ROXBURY — News that furniture-maker Ethan Allen will permanently close its Andover sawmill and dimension mill operation by late August and end the jobs of 60 workers was tough to bear for Julie Webber.
She has many friends and relatives working in the mill.
Webber was laid off at the plant in March and recently hired as a store clerk at the nearby Ellis Pond Variety in Roxbury. She said Thursday that she will be doubly affected by the closure.
“It’s terrible,” Webber said. “It will impact us for sure because we deliver breakfast to them every morning.”
The store made and delivered breakfast to the plant every Monday through Thursday when the mill was operational, Webber said. “We would deliver breakfasts, pizza for lunch orders, chocolate milk, hard candy, gum, cigarettes, and soda; the whole 9 yards.”
The company always provided breakfast for its employees, she said.
“It will be pretty devastating for the area,” she said. “There are a lot of people in the mill who have worked there 20, 30, and 40 years, and a lot of them are couples, so their incomes will be seriously affected.”
Loggers will also feel the pinch, she said, because they provide most of the mill’s wood.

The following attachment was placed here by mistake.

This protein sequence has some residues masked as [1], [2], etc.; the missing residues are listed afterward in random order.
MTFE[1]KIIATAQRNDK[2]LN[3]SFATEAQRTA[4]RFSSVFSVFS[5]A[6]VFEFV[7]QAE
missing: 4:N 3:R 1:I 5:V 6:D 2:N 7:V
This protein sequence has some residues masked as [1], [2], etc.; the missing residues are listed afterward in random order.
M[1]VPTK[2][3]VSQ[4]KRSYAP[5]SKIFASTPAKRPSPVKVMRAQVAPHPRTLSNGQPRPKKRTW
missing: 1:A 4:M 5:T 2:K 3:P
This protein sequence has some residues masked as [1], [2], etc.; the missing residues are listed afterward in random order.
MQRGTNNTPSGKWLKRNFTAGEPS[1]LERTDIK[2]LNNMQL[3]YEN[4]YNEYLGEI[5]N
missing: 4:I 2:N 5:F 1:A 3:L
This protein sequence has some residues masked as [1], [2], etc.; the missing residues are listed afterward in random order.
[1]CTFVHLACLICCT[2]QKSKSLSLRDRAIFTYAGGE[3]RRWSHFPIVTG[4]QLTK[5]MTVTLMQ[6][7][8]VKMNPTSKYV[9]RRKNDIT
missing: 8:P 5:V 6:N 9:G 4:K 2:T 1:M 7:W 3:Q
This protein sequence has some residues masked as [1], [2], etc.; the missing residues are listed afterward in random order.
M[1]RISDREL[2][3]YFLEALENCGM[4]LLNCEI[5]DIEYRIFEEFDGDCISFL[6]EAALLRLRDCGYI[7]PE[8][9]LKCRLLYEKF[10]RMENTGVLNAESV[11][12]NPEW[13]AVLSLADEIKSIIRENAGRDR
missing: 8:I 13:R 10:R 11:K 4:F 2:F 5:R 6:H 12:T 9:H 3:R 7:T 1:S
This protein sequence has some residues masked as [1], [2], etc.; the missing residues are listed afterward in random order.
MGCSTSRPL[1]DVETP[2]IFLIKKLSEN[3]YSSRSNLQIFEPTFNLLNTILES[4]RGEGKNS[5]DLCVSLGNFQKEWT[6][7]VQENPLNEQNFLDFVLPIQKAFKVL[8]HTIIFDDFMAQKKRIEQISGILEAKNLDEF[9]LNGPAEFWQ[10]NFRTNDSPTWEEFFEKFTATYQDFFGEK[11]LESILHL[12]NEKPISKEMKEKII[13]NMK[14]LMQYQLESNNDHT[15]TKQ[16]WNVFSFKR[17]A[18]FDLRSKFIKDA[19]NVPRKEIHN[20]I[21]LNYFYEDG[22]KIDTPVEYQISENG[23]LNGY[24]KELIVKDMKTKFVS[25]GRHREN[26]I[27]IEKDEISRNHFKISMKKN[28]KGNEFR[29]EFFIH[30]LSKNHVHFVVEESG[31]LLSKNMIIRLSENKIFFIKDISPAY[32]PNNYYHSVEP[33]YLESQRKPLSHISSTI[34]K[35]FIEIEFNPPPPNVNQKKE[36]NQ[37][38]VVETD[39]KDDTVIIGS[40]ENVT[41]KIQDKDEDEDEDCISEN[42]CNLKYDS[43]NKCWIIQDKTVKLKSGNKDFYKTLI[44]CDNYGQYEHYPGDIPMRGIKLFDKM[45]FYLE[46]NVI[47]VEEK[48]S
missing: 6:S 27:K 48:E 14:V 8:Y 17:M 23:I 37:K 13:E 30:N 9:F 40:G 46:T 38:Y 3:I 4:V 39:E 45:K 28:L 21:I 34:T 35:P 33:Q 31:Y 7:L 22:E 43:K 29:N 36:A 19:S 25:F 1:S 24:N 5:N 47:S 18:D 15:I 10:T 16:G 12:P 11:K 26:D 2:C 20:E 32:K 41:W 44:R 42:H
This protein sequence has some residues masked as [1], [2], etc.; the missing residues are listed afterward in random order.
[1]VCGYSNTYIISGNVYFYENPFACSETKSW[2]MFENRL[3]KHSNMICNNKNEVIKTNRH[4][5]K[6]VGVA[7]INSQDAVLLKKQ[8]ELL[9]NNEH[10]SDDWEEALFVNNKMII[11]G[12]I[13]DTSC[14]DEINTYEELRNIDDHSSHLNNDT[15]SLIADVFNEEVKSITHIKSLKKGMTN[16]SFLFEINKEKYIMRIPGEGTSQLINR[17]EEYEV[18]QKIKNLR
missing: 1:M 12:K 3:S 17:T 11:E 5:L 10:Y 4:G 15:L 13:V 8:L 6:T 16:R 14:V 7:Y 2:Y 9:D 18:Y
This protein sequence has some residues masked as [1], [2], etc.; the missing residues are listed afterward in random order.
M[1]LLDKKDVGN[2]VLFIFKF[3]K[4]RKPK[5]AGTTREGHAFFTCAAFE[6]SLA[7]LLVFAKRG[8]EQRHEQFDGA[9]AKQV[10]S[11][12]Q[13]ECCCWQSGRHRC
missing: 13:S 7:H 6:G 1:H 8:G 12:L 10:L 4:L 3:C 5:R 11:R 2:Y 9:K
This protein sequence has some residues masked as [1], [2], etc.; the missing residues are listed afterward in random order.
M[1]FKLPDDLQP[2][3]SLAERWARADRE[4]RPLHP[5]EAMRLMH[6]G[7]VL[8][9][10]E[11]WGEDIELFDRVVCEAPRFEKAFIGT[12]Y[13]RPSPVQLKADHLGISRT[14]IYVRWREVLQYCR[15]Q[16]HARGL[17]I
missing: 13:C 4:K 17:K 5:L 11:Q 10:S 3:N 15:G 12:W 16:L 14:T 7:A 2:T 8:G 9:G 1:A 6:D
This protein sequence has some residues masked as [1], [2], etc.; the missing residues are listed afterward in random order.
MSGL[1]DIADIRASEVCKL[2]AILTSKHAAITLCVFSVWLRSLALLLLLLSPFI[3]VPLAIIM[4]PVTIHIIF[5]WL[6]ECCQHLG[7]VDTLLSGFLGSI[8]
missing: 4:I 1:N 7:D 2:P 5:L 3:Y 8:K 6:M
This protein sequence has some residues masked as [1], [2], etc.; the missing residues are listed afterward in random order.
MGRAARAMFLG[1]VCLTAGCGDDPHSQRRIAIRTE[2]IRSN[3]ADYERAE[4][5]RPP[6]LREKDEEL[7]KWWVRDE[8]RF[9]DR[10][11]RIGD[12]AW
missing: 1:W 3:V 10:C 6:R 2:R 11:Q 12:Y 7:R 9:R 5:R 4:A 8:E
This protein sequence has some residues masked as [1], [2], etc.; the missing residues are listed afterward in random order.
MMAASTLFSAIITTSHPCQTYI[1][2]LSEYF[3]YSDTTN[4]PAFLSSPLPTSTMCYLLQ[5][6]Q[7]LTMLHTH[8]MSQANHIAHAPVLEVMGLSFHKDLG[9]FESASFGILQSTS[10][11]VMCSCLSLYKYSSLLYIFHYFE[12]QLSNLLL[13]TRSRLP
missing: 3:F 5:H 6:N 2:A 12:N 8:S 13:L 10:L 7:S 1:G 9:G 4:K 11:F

Webber said she saw the mill closure coming at some point in the near future.
She said there had been a lack of steady work at the Andover mill right up until she was let go after working three years as a systems operator on the Grecon Line dimension-milling machinery.
“We had only been working every other week before March when I was let go and before that, it was two weeks on, two weeks off,” Webber said.
Reading from a notice to the store, she said the plant’s last day would be Aug. 28.
“But for the month of July, they’ve only scheduled three work days and they say, ‘Hopefully, three to four weeks in August,'” Webber said.
Ethan Allen had applied for a grant to help its soon-to-be-displaced workers get educational training for new jobs, she said.
“As a company, Ethan Allen has really tried to do what it can for its workers, but I understand they have to cut their losses,” Webber said.
Irving Lumber had contacted Andover mill officials on Thursday to offer help, she said, adding that the Canadian lumber company expressed sympathy to the mill and offered possible employment at Irving’s Dixfield sawmill.
“They said they were looking for experienced workers,” Webber said. “That was very nice of them.”
A call Thursday to Irving spokeswoman Mary Keith in St. John, New Brunswick, Canada, to confirm the information was not immediately returned.
[email protected]


Only subscribers are eligible to post comments. Please subscribe or login to participate in the conversation. Here’s why.

Use the form below to reset your password. When you've submitted your account email, we will send an email with a reset code.